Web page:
Wilson Lee Flores
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Wilson Lee Flores is a multi-awarded writer and journalist and currently president of The Anvil Business Club, a Chinese-Filipino business organization. He is also a real estate entrepreneur.
Wilson Lee Flores was born to a wealthy ethnic Chinese family in the Philippines, but lost his privileged life when his father died before he was seven. He spent his childhood in Tondo, Manila where his late father prominent lumber businessman Lee Tek Hong operated a sawmill before his death. His father had also lost a bitter legal battle for control of various family businesses before his death. His father used to manage the family's various sawmills such as Alaska Lumber Co., Uno Lumber Co., New Uno Lumber Co., General Sawmill, Lee Tay & Lee Chay, Inc. and others.
Wilson Lee Flores' ancestors have a long history of political activism and social idealism which inspire his writings. The family surname Li is pronounced as "Lee" in Mandarin and "Dy" or "Dee" in the Hokkien or south Fujian dialect. His forebears were overseas Chinese who supported Dr. Sun Yat Sen's 1911 revolution against the corrupt Manchu regime of the Ching Dynasty in China. His forebears and kins also actively resisted Japanese military hegemony in Asia during World War II.
His paternal great-great-grandfather Dy Han Kia was the third-generation overseas Chinese of his clan to sojourn from China's Fujian province to then Spanish-ruled Philippines, but it was Dy Han Kia who became a famed lumber merchant with four companies in 19th century Manila and he was a philanthropist.
His grandfather Lee Tay was a prominent sawmill businessman in Manila in the American colonial era with the firm Lee Tay & Lee Chay, which had the old Chinese trade name "Guan Hoc" which meant "wellspring of fortune" and which was the name given by the pioneer Dy Han Kia. In the early 20th century, Lee Tay sent his cousins to manage new affiliate lumber enterprises in San Pablo City of Laguna province, in Cabanatuan City of Nueva Ecija province and in Santa Cruz town of Laguna province.
His grandfather's two activist cousins Dy Hoc Siu and Dy Hoc Khe became martyrs executed by Japanese military invaders to the Philippines during World War II. Dy Hoc Siu was a leader of the committee campaigning for boycott of Japanese trade in the Philippines under the nationwide league oppositing Japanese militarism called "Khong Tiak Hue" or "Resist the Enemy League" led by his cousin lumber tycoon Dee C. Chuan. Dy Hoc Siu was also the sawmill production manager of the grandfather and father of Wilson Lee Flores, and there is now a memorial to him and nine other martyrs built by the Chinese community inside the Manila Chinese Cemetery.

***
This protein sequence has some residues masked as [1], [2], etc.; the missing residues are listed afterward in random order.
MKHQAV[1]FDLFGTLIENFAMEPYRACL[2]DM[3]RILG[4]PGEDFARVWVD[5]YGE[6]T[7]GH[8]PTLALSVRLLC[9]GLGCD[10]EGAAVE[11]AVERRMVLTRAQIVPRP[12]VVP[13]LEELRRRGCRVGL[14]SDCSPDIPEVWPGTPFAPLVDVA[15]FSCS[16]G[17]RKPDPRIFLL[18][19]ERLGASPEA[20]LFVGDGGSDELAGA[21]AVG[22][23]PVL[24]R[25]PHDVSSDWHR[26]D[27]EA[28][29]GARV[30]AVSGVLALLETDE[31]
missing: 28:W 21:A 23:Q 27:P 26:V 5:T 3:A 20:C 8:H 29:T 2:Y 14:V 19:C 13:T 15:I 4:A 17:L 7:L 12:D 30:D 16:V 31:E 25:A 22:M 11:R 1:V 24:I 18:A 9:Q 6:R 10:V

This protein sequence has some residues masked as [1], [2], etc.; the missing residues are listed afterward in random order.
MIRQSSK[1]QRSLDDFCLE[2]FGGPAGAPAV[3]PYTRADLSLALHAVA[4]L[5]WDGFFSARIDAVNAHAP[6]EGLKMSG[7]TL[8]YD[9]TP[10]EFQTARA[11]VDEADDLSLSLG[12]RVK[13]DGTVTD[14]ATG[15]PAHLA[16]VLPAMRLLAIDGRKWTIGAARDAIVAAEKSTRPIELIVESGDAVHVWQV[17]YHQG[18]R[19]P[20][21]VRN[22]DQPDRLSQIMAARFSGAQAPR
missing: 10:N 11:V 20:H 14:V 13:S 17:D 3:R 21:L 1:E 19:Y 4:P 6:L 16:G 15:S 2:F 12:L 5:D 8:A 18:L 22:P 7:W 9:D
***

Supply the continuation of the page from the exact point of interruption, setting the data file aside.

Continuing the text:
His grandfather's cousin and close friend was the activist tycoon Dee C. Chuan who became the Philippine "Lumber King" of the American era, founder of China Bank in 1920, 9-term president of the Chinese Chamber of Commerce, president of a nationwide league opposing Japanese militarism, vice-chairman of the Southeast Asian Chinese coalition which supported China's war against Japan which had Singapore's "Rubber King" Tan Kah Kee as chairman. Dee was founder of two biggest Chinese newspapers in the Philippines then named Chinese Commercial News and Fookien Times. Dee C. Chuan once led the Chinese minority in a legal battle (case known as Yu Cong Eng versus Trinidad) opposing a discriminatory Philippine law called the Bookkeping Act, which was won in a 1926 U.S. Supreme Court decision penned by Chief Justice William H. Taft. Taft was also once the first civil governor of America's Philippine colony and also former United States President. Dee C. Chuan once supported Fujian province rebellion against the Kuomintang regime of President Chiang Kai Shek, the ill-fasted rebellion was led by anti-Japanese war hero General Tsai Ting Kai of the 19th Route Army.
A first cousin of Wilson Lee Flores' great-grandfather, lumber tycoon Dy Pac, was also imprisoned by Japanese military invaders for his resistance to their hegemony in Asia during World War II. A younger brother of Flores' great-grandfather, Dee Tian, was also an activist tycoon and Buddhist philanthropist.
Wilson Lee Flores' mother, top educator Mary C. Young Siu-Tin, was once the editors' choice among regional nominations by readers for "Asian of the Century" of Asiaweek magazine as an exemplar of Asia's unheralded heroic Asian women. She had served as outstanding principal and elementary school teacher in numerous schools throughout the Philippines, and also before 1949 in Fujian province, southeastern China. She used to als write poems published in major Chinese newspapers like Manila's Great China Press.